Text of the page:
“I traveled around quite a bit in the beginning, visiting craft distillers, asking a lot of questions, and something I learned is that no one has ever succeeded in making an American rice whiskey commercially. That made me very curious as to why that was. Rice whiskey was always the end goal, but since no one has ever done it, there were no instructions. We are figuring it out by the day.”

The creation of the brand name, J.T Meleck Distillery, came from family history while the design of the label came from the local Cajun culture.

“When we decided we were doing this, it seemed obvious that we needed to name it after great-uncle John Meleck,” Fruge said. “He was the original farmer and the reason we are who we are today.”

The label was designed with rice in the background and a big crawfish on the front.

“The rice and crawfish represent not only the history of the farm but the roots of the vodka and whiskey,” Fruge said. “We started as rice farmers, adapted to the market by adding crawfish, and then adapted again to create whiskey and vodka because so much value was being lost in the rice. Can’t get rid of rice if you want crawfish, and why would you if it means losing hundreds of years of sustainability within the land from when John Meleck got her.”

Niche market

Rice has been typically sold to a mill to be processed and distributed but now the Fruge brothers only grow as much as needed for the next alcohol production run. Creating a niche market, they continue to grow throughout the state.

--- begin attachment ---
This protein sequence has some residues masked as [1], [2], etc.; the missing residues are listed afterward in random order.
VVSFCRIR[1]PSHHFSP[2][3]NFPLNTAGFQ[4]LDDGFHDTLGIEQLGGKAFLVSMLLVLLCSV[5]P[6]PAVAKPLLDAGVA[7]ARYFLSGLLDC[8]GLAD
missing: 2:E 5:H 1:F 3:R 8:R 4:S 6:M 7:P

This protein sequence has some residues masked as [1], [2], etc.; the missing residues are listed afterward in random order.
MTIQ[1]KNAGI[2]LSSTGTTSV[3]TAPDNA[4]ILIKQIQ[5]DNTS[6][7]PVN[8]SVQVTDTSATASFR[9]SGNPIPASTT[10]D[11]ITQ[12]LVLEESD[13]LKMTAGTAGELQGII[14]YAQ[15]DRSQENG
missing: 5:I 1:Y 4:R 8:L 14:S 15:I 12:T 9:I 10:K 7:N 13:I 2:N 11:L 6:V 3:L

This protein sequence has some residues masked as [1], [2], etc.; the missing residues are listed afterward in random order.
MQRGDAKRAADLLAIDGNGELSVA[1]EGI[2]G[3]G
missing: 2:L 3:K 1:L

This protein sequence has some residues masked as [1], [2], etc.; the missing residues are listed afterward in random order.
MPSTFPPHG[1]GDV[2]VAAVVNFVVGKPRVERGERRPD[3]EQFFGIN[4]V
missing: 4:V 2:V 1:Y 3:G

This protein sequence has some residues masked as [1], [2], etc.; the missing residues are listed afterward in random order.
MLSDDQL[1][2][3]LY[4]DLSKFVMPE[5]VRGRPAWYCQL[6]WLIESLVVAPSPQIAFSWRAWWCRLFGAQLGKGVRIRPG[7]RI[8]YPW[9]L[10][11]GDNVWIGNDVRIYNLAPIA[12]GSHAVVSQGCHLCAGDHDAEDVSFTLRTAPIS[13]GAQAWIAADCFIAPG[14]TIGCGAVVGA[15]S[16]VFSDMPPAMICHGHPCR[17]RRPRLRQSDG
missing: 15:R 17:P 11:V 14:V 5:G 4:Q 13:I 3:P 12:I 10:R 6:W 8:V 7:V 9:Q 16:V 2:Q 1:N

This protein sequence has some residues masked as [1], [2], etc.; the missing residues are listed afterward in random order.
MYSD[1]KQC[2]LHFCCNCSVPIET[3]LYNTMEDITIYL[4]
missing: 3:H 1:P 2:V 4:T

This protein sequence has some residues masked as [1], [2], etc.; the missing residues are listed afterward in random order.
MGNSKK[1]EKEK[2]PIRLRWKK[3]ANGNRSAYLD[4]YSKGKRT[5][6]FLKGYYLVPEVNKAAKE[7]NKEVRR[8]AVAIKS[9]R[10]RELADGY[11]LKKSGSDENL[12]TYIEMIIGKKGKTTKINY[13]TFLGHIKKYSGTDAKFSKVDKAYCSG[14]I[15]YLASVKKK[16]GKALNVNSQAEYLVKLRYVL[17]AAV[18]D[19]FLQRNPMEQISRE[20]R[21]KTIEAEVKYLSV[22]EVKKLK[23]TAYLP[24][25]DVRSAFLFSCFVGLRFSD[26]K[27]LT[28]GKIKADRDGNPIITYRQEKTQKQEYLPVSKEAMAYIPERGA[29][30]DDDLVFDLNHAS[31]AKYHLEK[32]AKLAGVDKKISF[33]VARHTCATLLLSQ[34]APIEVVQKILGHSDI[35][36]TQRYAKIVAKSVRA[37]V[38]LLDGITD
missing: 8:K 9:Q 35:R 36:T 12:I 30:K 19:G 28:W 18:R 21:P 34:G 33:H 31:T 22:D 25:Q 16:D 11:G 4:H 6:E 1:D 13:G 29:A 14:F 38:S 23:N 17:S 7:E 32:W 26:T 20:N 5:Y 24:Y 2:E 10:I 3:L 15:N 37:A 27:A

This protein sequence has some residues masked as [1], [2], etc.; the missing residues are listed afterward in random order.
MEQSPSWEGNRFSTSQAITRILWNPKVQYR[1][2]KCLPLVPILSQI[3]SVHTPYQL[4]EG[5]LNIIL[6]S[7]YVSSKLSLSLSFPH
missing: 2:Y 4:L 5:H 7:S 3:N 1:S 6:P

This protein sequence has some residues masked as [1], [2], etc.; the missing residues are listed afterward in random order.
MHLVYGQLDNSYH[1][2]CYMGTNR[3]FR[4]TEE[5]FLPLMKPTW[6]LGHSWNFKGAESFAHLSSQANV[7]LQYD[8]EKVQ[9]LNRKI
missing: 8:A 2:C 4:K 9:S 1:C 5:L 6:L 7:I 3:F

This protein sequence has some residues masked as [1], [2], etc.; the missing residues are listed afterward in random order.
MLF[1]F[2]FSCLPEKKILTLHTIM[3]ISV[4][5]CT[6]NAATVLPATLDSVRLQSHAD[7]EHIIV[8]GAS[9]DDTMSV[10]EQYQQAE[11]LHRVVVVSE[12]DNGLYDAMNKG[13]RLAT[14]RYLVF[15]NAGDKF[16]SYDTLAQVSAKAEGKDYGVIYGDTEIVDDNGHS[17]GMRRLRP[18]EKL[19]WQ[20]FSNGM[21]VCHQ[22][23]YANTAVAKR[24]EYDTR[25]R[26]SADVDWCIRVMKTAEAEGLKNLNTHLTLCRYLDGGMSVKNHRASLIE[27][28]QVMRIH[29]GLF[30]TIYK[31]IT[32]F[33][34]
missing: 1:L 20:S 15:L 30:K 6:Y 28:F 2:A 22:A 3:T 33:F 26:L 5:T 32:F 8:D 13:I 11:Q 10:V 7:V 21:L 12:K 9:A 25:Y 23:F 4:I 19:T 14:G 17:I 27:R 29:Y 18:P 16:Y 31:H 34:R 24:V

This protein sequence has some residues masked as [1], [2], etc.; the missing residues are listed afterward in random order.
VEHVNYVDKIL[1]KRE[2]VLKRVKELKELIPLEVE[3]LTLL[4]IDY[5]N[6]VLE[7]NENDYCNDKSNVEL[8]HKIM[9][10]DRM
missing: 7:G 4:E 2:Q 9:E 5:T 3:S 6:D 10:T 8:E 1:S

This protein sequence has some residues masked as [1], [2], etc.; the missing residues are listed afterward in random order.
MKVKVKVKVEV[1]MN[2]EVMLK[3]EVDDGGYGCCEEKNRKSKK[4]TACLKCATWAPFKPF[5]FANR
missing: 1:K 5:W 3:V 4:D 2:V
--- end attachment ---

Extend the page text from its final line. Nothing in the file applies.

Distilling is a touchy process and consistency in people, equipment, and methods are key to repeatable batches.

“We tried about six or seven recipes before we settled on one we liked,” Fruge said.

After learning how to distill, the next step was seeing how their spirits matched up to others. Mike entered American Distilling Institutes 2020 competitions and won Best of Category, Best of Class, and Double Gold Medal.  

They learned several lessons while producing alcohol, one of which is quality sells.

Vodka and whiskey are in two different categories of alcohol. There is a lot of information available on vodka since it can be made with most grains. There are several distillers for vodka and the market is saturated. There is little information available on rice whiskey.

Vodka you can taste immediately and know the quality of that batch is consistent with others. Rice whiskey is aged in barrels for several years to achieve a taste profile so one mistake may not be discovered for years.

A lot of effort can go into designing a brand.

“Who we are is right here on the label,” Fruge explained. “It says ‘Louisiana’ right there on the front. Not only the story of John Meleck, but the story of how every bottle goes from our farm to your front porch.”

Additional areas of concern are in marketing and advertising.

“We did an event not too long ago in the town my family and I have lived in for over 25 years, and everyone thought it was a brand-new product,” Fruge said. “Never heard of it before and in shock that it was sold locally, and they could find it at the grocery store.”

Rice has typically been sold as a commodity, but some growers are expanding into new markets. The rise of craft distilling continues to expand. Growers are discovering family history and sharing their culture with others throughout the process.